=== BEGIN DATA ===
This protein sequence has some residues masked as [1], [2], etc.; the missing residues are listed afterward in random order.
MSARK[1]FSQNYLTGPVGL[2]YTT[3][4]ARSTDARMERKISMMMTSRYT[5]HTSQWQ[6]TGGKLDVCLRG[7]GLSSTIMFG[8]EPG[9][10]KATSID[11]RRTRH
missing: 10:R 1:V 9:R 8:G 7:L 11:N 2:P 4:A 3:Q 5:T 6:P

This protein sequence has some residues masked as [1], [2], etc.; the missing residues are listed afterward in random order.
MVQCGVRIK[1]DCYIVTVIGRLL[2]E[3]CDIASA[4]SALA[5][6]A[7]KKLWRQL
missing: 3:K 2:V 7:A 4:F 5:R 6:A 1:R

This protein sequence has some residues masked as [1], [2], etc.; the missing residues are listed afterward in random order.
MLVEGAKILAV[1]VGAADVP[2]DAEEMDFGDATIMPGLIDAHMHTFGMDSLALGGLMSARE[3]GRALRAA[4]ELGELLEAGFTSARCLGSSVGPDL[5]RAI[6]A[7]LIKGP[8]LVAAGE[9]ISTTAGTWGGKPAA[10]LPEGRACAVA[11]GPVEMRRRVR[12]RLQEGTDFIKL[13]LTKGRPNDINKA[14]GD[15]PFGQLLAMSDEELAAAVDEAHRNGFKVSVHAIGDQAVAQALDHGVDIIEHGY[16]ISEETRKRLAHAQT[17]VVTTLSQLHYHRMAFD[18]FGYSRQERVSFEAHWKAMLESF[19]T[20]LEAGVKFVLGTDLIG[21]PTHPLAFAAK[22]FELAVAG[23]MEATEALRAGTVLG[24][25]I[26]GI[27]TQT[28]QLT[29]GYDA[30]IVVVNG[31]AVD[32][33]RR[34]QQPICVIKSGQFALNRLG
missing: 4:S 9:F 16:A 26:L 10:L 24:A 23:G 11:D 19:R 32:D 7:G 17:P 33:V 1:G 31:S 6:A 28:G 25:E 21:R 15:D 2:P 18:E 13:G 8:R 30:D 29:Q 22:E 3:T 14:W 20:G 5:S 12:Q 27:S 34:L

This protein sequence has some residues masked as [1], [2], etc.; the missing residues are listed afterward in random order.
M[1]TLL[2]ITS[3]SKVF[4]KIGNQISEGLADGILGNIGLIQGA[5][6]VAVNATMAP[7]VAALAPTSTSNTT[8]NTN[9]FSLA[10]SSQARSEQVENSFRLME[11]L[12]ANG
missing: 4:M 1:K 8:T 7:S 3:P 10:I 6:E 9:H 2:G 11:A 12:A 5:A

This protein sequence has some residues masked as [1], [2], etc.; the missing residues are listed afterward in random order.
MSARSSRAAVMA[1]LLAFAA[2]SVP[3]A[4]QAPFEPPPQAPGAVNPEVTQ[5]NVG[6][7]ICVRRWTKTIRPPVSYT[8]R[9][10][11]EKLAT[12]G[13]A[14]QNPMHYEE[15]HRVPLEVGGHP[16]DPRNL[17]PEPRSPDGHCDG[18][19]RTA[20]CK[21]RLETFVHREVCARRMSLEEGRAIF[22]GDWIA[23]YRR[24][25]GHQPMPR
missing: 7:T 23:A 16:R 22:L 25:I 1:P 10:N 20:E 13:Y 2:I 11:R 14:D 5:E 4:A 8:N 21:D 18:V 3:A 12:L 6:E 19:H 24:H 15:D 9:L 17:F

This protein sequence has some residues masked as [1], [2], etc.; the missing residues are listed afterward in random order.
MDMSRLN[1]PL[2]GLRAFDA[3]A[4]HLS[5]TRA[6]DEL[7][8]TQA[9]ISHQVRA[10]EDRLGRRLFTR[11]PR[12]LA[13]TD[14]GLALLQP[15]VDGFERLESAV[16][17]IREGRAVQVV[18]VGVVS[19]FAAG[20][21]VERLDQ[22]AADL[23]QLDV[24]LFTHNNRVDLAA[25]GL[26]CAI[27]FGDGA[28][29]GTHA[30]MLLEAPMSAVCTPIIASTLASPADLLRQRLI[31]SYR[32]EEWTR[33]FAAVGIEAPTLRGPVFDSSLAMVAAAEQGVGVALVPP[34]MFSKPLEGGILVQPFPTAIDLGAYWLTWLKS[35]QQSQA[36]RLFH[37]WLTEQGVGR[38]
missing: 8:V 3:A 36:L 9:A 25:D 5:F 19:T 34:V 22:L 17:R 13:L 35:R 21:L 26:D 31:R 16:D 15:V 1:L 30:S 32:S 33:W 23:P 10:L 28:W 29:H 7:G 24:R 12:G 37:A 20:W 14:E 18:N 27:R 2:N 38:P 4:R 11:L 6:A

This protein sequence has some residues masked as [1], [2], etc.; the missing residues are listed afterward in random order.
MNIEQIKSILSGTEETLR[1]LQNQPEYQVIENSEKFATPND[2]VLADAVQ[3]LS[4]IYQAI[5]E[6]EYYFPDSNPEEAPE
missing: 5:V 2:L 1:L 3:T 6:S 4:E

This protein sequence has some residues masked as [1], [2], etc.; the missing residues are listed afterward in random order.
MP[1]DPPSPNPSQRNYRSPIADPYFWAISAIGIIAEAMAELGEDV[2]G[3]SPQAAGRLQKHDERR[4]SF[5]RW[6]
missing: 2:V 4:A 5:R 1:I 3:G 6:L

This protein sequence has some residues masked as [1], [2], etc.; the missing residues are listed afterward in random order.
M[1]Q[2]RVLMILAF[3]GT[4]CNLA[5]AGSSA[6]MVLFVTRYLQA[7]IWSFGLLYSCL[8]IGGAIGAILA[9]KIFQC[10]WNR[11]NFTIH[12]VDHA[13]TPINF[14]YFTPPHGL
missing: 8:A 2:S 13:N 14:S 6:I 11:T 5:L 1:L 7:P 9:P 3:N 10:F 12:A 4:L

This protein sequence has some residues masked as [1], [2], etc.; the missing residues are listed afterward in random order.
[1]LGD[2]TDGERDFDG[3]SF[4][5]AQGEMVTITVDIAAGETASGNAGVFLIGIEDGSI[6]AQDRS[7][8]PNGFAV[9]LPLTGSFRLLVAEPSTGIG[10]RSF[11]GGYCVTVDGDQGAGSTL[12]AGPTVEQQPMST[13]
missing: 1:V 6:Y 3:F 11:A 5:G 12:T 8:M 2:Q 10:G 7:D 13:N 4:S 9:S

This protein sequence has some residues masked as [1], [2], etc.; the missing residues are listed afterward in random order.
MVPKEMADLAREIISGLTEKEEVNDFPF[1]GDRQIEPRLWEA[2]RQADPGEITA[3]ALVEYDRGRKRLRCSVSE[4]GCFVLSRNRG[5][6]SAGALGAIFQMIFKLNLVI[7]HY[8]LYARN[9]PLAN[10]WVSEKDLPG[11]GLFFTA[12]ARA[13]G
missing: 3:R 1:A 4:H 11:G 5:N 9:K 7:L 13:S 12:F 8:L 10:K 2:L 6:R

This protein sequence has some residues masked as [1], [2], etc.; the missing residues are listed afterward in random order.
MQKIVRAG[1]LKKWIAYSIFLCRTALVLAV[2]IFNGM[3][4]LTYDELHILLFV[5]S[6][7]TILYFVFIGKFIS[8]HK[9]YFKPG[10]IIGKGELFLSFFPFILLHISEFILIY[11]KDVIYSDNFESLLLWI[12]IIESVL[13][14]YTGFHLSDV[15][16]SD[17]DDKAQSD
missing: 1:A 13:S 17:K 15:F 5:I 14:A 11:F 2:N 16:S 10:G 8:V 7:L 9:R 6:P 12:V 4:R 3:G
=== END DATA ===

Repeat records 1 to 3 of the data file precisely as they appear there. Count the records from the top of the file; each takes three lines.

This protein sequence has some residues masked as [1], [2], etc.; the missing residues are listed afterward in random order.
MSARK[1]FSQNYLTGPVGL[2]YTT[3][4]ARSTDARMERKISMMMTSRYT[5]HTSQWQ[6]TGGKLDVCLRG[7]GLSSTIMFG[8]EPG[9][10]KATSID[11]RRTRH
missing: 10:R 1:V 9:R 8:G 7:L 11:N 2:P 4:A 3:Q 5:T 6:P

This protein sequence has some residues masked as [1], [2], etc.; the missing residues are listed afterward in random order.
MVQCGVRIK[1]DCYIVTVIGRLL[2]E[3]CDIASA[4]SALA[5][6]A[7]KKLWRQL
missing: 3:K 2:V 7:A 4:F 5:R 6:A 1:R

This protein sequence has some residues masked as [1], [2], etc.; the missing residues are listed afterward in random order.
MLVEGAKILAV[1]VGAADVP[2]DAEEMDFGDATIMPGLIDAHMHTFGMDSLALGGLMSARE[3]GRALRAA[4]ELGELLEAGFTSARCLGSSVGPDL[5]RAI[6]A[7]LIKGP[8]LVAAGE[9]ISTTAGTWGGKPAA[10]LPEGRACAVA[11]GPVEMRRRVR[12]RLQEGTDFIKL[13]LTKGRPNDINKA[14]GD[15]PFGQLLAMSDEELAAAVDEAHRNGFKVSVHAIGDQAVAQALDHGVDIIEHGY[16]ISEETRKRLAHAQT[17]VVTTLSQLHYHRMAFD[18]FGYSRQERVSFEAHWKAMLESF[19]T[20]LEAGVKFVLGTDLIG[21]PTHPLAFAAK[22]FELAVAG[23]MEATEALRAGTVLG[24][25]I[26]GI[27]TQT[28]QLT[29]GYDA[30]IVVVNG[31]AVD[32][33]RR[34]QQPICVIKSGQFALNRLG
missing: 4:S 9:F 16:A 26:L 10:L 24:A 23:G 11:D 19:R 32:D 7:G 17:P 33:V 1:G 31:S 6:A 28:G 25:E 21:R 15:D 2:P 18:E 13:G 8:R 30:D 29:Q 22:E 3:T 14:W 20:G 5:S 12:Q 27:S 34:L